The main extra that separates the WT50 from its less expensive brethren in Panasonic's LED TV lineup is local dimming. Its edge-lit LED backlight is said to be able to adjust the brightness of 16 independent zones across the screen. In practice, this implementation didn't do much to improve picture quality (see below).
Panasonic claims its 240Hz panel is augmented by high-speed "1920" backlight scanning for higher moving-picture resolution and smoothness during fast action scenes. It divides the screen into eight parts and the backlight turns off for the portions being scanned.
Turning to features that don't affect picture quality, Panasonic includes a dual-core processor, which joins the touch-pad remote among the WT50's step-ups over the DT50.
I was disappointed in the lack of 3D glasses; even Samsung's least expensive 3D TVs come with two pairs, while LG and Vizio passive 3D models usually include four or more. Like all 2012 Panasonic active-3D TVs the WT50 complies with the Full HD 3D standard, so in addition to Panasonic's own 2012 glasses it also plays well with others, namely the $20 Samsung glasses. Check out my comparison for reviews of each.
Smart TV: Last year I ranked Panasonic's Smart TV interface, called Viera Cast, highest for its simple layout and ease of use. The company didn't change much beyond the name -- it's now Viera Connect -- for 2012. I like the fact that you can easily shuffle the items you want most, like Netflix, into prominent positions. Navigation and app launching were a bit faster than on the ST50 plasma, likely thanks to the dual-core processor, but once I was within an app I didn't notice any differences in reaction time. The WT50 also gets "multitasking"; when I hit the tools key a virtual page flips up to reveal the most recently used apps, providing quick access.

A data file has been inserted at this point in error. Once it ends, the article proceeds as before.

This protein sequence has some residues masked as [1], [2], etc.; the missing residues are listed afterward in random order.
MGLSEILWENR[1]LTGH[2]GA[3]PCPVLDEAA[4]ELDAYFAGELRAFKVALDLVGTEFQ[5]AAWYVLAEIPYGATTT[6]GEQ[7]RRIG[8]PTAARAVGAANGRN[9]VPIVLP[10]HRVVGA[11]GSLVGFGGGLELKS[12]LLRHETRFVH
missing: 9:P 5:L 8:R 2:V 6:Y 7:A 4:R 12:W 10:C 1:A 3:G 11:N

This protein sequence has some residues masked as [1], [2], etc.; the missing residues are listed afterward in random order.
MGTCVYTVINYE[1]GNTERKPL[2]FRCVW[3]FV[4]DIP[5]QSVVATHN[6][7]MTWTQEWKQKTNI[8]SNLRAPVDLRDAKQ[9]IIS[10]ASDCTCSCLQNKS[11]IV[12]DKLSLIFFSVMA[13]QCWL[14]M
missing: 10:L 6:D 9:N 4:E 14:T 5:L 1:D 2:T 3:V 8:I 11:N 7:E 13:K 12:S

Panasonic's content selection is top-notch since it added Vudu, although I'd like to see a dedicated 3D app like the ones LG and Samsung offer. There's a new-ish Social Networking app that lets you combine live TV, Twitter, and Facebook on the same page. Audio apps include Pandora, Shoutcast, and a karaoke app as well as a new addition, Rhapsody, which should be a boon to subscribers of that service.
The Viera Market has a solid selection of apps, although I didn't appreciate having to sign in to an account to download even the free ones. There's also a real shopping section with overpriced Panasonic gear and other sundry hardware like keyboards (which help if you're the one guy who really enjoys tweeting on your TV).
The company says it will add new apps, including a partnership with MySpace touted at CES and an exclusive with Disney digital books, soon. It also offers a remote control app for iOS, Android, and BlackBerry.
The Web browser is almost as good as the ones on Samsung and LG TVs as long as you use the touch-pad remote, but that's not saying much since no TV browser can hold a candle to any phone, tablet, or laptop browser. Clicking over to CNET.com, I found I couldn't navigate down the page until it finished loading, which took forever (about a minute). I tried to scroll down by moving the cursor to the bottom of the page but it wouldn't respond. Instead I had to use the scroll bar on the far right.
Entering text via the onscreen keyboard, a painful necessity, was actually much easier via the standard remote since the touch clicker has a tendency to overshoot, and the lack of autofill is incredibly annoying. Load times were hit or miss -- mostly miss.